War Zones I
Monday 7 March 2022
A profound demand-destruction event is coming to global oil if current high and volatile prices are sustained. OECD oil consumption peaked 17 years ago in 2005 and since that time the global oil industry has successfully made up for this shortfall by serving relentless demand growth in the Non-OECD, led of course by China. This bifurcation of the oil market’s growth prospects also happens to track differences in price sensitivity, or demand elasticity, which is much lower in the Non-OECD because each individual consumer uses far less oil, less petrol, and less energy generally. In the OECD however consumers use much more oil per capita and petrol consumption in particular still has a significant, discretionary component.
Accordingly, price shocks translate pretty quickly to demand declines in Europe and North America. Indeed, crises, recessions, and other economic slowdowns in the OECD have all been marked by either mild or in some cases severe demand declines. Not so in the Non-OECD. Even during the Great Recession, Chinese and other developing world demand mostly powered forward, despite price, and despite a slowdown in global growth. This is precisely the behavior one expects to see when a region is on the front end of initial oil adoption, as new users come to the oil market: small amounts of petrol use individually, across large populations, translating into broad demand growth collectively. The OECD, by contrast, entered its oil adoption phase over 100 years ago. In Europe and North America, supported by strong currencies and GDP, per capita oil consumption travels along at a far more elevated level—but it’s a fragile, and elastic level. Indeed, the pandemic ripped the mask off a truth that planners and analysts have known for decades: the OECD could have weaned itself more concertedly off oil a long time ago.
Here is a chart, for example, of the demand declines that began to set in during 2006, as the OECD came off its all time demand high of 2005. The trend downward would resolve into the heart of the crisis itself, in late 2008/early 2009. Demand would continue even lower as a plodding economic recovery played out over years. OECD annual demand traveled from a high of 52.5 mbpd (million barrels per day) in 2005 to a low of 45.7 mbpd in 2014, before recovering to 47.7 mbpd in 2019. Despite a growing population, therefore, the full crisis and recovery cycle over fifteen years saw the permanent destruction of nearly 5 mbpd of demand. That’s enormous, and it could play out a second time.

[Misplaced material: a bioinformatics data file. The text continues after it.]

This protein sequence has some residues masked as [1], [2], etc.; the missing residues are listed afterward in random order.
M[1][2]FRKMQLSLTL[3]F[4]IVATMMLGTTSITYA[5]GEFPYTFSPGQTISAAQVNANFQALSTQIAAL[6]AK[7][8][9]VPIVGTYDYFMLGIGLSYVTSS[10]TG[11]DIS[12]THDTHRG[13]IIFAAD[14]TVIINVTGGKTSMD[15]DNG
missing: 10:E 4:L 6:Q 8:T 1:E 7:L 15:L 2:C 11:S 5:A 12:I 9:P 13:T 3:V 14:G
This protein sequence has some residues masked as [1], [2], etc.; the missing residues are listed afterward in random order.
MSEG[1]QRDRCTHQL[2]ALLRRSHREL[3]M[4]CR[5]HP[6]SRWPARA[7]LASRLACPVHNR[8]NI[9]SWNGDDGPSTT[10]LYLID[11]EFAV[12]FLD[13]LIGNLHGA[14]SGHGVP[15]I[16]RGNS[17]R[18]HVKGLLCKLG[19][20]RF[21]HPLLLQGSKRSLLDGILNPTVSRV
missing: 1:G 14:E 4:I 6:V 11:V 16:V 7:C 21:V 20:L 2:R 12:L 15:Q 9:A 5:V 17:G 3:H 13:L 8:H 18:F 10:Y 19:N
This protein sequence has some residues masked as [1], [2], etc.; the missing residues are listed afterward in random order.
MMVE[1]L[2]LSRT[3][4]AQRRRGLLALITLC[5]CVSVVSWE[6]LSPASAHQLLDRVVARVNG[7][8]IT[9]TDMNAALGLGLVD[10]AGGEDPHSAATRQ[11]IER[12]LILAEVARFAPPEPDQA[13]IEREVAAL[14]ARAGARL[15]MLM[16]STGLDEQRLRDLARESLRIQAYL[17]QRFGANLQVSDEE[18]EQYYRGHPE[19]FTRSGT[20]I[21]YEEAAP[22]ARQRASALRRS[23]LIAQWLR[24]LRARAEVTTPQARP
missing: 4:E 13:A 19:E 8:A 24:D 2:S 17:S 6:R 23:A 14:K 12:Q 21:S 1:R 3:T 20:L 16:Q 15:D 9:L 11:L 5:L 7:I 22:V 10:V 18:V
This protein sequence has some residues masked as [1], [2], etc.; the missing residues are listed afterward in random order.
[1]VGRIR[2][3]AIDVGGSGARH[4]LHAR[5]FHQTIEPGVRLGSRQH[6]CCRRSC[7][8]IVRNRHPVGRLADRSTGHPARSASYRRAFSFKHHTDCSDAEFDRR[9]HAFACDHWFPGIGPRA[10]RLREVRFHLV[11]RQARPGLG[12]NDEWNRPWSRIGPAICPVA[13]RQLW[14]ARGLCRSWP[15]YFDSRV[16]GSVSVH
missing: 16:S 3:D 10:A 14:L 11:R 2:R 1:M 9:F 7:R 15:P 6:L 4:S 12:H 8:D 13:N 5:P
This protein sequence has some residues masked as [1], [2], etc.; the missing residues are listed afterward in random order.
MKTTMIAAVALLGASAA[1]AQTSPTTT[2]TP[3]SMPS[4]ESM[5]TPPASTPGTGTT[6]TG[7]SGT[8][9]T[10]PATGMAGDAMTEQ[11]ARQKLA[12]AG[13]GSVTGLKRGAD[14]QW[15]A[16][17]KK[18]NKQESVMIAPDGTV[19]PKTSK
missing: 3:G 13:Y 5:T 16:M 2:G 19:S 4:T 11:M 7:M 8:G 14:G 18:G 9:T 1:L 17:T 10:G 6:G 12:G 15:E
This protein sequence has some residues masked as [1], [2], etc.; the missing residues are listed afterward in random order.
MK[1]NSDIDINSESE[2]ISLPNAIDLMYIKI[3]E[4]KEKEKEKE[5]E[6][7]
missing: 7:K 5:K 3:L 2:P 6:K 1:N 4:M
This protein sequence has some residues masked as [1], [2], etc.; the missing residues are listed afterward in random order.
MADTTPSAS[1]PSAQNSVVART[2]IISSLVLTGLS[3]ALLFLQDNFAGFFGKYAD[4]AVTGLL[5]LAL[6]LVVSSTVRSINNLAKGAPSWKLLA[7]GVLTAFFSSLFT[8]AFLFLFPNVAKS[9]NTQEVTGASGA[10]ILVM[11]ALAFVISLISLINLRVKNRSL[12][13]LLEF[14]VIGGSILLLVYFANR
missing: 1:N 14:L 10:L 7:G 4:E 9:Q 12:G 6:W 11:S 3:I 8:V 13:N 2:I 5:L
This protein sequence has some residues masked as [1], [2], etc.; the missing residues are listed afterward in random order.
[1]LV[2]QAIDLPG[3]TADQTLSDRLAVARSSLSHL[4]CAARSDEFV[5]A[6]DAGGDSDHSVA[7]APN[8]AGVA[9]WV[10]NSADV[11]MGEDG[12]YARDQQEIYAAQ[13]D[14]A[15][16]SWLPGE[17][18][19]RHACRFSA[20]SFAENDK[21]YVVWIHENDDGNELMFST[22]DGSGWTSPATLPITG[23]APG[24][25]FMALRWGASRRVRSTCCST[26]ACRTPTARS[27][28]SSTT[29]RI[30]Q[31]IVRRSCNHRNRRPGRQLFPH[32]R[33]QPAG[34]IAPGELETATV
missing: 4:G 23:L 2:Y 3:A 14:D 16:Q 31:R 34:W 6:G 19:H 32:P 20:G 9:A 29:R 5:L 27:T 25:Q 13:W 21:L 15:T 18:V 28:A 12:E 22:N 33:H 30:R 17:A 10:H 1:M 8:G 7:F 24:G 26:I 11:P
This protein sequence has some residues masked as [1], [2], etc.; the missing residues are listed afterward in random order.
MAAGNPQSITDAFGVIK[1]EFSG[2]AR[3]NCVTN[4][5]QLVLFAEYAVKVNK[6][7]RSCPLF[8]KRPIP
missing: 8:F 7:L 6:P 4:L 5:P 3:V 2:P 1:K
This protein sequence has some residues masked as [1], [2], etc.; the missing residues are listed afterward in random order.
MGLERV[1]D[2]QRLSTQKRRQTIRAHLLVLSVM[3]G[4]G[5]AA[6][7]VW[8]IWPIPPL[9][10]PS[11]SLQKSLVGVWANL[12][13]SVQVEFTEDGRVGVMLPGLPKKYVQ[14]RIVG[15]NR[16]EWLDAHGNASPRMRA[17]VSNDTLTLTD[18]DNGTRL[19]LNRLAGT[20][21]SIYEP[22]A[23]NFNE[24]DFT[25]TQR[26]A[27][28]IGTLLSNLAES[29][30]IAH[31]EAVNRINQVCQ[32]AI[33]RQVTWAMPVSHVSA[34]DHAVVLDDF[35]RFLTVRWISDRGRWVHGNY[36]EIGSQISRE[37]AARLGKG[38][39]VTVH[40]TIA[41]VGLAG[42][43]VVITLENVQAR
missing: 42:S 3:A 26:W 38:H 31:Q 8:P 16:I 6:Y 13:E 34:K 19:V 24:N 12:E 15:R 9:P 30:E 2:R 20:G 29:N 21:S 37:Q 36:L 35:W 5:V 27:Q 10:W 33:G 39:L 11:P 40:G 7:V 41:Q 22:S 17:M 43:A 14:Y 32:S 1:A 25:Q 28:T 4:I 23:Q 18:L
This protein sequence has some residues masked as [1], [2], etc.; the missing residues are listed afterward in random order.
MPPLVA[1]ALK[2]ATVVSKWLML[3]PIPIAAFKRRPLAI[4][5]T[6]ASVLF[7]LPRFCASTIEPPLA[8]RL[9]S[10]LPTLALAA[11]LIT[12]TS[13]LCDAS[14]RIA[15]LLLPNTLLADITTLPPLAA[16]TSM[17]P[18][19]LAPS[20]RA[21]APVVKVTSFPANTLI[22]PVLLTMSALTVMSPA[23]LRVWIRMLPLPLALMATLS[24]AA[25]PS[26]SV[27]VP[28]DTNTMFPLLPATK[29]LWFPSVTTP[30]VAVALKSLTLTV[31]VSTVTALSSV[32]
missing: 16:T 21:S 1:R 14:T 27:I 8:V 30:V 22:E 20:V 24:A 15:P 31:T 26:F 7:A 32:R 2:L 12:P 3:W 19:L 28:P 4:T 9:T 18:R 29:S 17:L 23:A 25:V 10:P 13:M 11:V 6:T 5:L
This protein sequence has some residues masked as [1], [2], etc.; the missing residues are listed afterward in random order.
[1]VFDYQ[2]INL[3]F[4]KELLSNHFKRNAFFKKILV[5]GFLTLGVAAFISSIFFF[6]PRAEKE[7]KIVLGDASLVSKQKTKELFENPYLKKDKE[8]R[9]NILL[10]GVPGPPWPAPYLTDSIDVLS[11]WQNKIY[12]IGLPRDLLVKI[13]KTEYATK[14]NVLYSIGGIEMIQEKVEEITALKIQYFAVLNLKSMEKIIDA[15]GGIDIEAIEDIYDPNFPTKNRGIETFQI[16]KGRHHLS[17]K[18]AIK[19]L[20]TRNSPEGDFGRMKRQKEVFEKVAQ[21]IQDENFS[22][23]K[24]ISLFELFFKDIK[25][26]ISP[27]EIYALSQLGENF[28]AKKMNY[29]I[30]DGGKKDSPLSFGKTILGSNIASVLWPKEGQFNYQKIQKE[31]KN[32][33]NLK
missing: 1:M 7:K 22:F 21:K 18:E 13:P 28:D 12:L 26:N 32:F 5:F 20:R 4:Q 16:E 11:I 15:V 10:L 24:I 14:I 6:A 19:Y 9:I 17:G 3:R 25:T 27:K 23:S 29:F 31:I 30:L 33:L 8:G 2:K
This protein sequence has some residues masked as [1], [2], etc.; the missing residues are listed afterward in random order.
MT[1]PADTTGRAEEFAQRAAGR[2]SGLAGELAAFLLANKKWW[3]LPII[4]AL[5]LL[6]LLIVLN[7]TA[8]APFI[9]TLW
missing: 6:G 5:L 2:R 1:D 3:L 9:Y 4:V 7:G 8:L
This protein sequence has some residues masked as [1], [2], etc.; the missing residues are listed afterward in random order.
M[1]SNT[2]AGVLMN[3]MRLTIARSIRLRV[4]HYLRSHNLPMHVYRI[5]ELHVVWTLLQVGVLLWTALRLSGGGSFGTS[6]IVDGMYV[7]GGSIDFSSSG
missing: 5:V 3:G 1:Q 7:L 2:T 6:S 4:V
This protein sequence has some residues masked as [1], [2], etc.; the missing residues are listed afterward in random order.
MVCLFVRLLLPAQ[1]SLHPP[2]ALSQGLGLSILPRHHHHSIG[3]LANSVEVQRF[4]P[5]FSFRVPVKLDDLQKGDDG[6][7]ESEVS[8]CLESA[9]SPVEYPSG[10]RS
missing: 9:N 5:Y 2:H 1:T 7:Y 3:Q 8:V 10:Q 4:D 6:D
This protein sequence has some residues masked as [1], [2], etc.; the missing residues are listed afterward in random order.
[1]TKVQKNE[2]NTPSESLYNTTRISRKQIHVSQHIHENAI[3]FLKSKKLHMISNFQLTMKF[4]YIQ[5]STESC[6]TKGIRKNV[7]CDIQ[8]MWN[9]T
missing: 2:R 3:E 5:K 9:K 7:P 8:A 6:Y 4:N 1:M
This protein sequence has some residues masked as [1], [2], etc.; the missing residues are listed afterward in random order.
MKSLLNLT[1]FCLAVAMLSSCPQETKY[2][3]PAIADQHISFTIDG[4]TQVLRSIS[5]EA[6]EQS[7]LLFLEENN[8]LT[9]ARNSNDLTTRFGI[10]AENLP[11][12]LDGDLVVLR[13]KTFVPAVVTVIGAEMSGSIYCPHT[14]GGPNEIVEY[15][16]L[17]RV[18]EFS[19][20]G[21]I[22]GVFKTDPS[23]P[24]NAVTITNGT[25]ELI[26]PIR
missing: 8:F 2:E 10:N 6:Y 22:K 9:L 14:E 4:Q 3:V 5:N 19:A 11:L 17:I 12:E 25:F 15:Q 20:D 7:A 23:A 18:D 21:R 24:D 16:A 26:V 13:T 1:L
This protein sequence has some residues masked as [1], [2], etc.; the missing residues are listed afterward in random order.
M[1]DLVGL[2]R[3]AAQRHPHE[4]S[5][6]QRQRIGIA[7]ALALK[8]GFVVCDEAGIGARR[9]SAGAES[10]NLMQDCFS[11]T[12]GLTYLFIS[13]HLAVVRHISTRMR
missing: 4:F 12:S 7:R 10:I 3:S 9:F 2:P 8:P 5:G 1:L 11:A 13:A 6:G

But what about the Non-OECD, where sensitivity is much lower—at least up to a point? The current price spike in oil may be the first one that brings notable demand declines not just to the OECD (as one would expect) but to the Non-OECD as well. The reason is that the Non-OECD has a new escape valve to capture demand that’s feeling the sting of high prices: electric vehicles. China sold 1.21 and 1.37 million EV in 2019 and 2020 respectively. But in 2021, China sold 3.52 million EV and is expected to sell 6.00 million EV this year. Should China’s total vehicle market reach 27 million units in 2022 as forecast, that means EV market share in China which trudged along in single digits for years—finally reaching 5% in 2020—will notch a 20% share this year. And that was the forecast before the recent price volatility in oil. The implications for global oil demand this year are potentially serious. China was forecasted to increase its oil consumption from 15.25 mbpd last year, to 15.74 mbpd this year. But a combination of both energy and food price inflation, combined with the country’s industrial base which can increase EV sales to meet demand, means that China’s demand may be flat in 2022, not falling, but not growing either.
Coming into this year, the expectation of the EIA and IEA has been that 2022 global oil demand would finally make it back to the 2019 highs, just over 100 mbpd. That was not an unreasonable forecast. The colossal fiscal and monetary support ushered in by the pandemic saw OECD economies make rapid recoveries. This snarled supply chains and restored energy demand at a far faster rate than previous crises. The net effect was to push prices up quickly as global workforces struggled to fully reassemble. Still, oil in a range of $70-$80 was not high enough to meaningfully dial back the continued demand recovery. (Even if growth prospects continued to center not on the OECD, but the Non-OECD). Here is how global oil demand looked as recently as mid-February, prior to the Russia-Ukraine War.